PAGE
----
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y separately published work icon The Mabo Turn in Australian Fiction multi chapter work   criticism  
Issue Details: First known date: 2017... 2017 The Mabo Turn in Australian Fiction
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AbstractHistoryArchive Description

'This is the first in-depth, broad-based study of the impact of the Australian High Court’s landmark Mabo decision of 1992 on Australian fiction. More than any other event in Australia’s legal, political and cultural history, the Mabo judgement – which recognised indigenous Australians’ customary «native title» to land – challenged previous ways of thinking about land and space, settlement and belonging, race and relationships, and nation and history, both historically and contemporaneously. While Mabo’s impact on history, law, politics and film has been the focus of scholarly attention, the study of its influence on literature has been sporadic and largely limited to examinations of non-Aboriginal novels.

'Now, a quarter of a century after Mabo, this book takes a closer look at nineteen contemporary novels – including works by David Malouf, Alex Miller, Kate Grenville, Thea Astley, Tim Winton, Michelle de Kretser, Richard Flanagan, Alexis Wright and Kim Scott – in order to define and describe Australia’s literary imaginary as it reflects and articulates post-Mabo discourse today. Indeed, literature’s substantial engagement with Mabo’s cultural legacy – the acknowledgement of indigenous people’s presence in the land, in history, and in public affairs, as opposed to their absence – demands a re-writing of literary history to account for a “Mabo turn” in Australian fiction. ' (Publication summary)

Notes

  • Table of Contents : 

    - Four Core Post-Mabo Novels

    - Re-writing the Past: Mabo and History

    - Re-writing the Present: Mabo and Contemporary Australia

    - Sovereignty: Mabo and Aboriginal-Authored Fiction

    - Conclusion: Dominant, Residual and Emergent Cultures

Publication Details of Only Known VersionEarliest 2 Known Versions of

    • Oxford, Oxfordshire,
      c
      England,
      c
      c
      United Kingdom (UK),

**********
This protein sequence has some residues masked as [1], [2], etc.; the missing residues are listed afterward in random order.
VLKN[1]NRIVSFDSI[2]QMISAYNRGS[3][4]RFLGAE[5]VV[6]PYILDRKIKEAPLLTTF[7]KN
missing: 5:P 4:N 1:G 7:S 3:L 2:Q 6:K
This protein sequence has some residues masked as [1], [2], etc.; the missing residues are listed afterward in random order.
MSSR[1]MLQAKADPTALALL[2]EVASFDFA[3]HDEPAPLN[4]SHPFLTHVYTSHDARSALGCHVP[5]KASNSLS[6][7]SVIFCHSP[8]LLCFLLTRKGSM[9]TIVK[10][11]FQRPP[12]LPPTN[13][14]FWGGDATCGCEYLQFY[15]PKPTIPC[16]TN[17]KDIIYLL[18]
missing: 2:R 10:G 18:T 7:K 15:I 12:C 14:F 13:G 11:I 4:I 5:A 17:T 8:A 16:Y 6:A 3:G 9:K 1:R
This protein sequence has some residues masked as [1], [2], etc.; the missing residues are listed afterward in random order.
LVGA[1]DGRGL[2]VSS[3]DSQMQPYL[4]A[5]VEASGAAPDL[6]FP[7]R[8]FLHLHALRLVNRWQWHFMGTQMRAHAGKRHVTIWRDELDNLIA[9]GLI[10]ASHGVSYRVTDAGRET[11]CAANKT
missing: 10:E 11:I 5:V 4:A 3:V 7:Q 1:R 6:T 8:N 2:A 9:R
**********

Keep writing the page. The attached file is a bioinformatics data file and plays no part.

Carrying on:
c
      Western Europe, Europe,
      :
      Peter Lang ,
      2017 .
      image of person or book cover 378038970834928247.jpg
      This image has been sourced from Booktopia
      Extent: 266p.
      ISBN: 9781787072640
      Series: y separately published work icon Australian Studies : Interdisciplinary Perspectives Anne Brewster (editor), Oxford : Peter Lang , 2017 13852684 2017 series - publisher criticism

      'This interdisciplinary book series showcases dynamic, innovative research on contemporary and historical Australian culture. It aims to foster interventions in established debates on Australia as well as opening up new areas of enquiry that reflect the diversity of interests in the scholarly community. The series includes research in a range of fields across the humanities and social sciences, such as history, literature, media, philosophy, cultural studies, gender studies and politics. Proposals are encouraged in areas such as Indigenous studies, critical race and whiteness studies, women’s studies, studies in colonialism and coloniality, multiculturalism, the experimental humanities and ecocriticism. Of particular interest is research that promotes the study of Australia in cross-cultural, transnational and comparative contexts. Cross-disciplinarity and new methodologies are welcomed. The series will feature the work of leading authors but also invites proposals from emerging scholars. Proposals for monographs and high-quality edited volumes are welcomed. Proposals and manuscripts considered for the series will be subject to rigorous peer review and editorial attention. The series is affiliated with the International Australian Studies Association.' (Publication summary)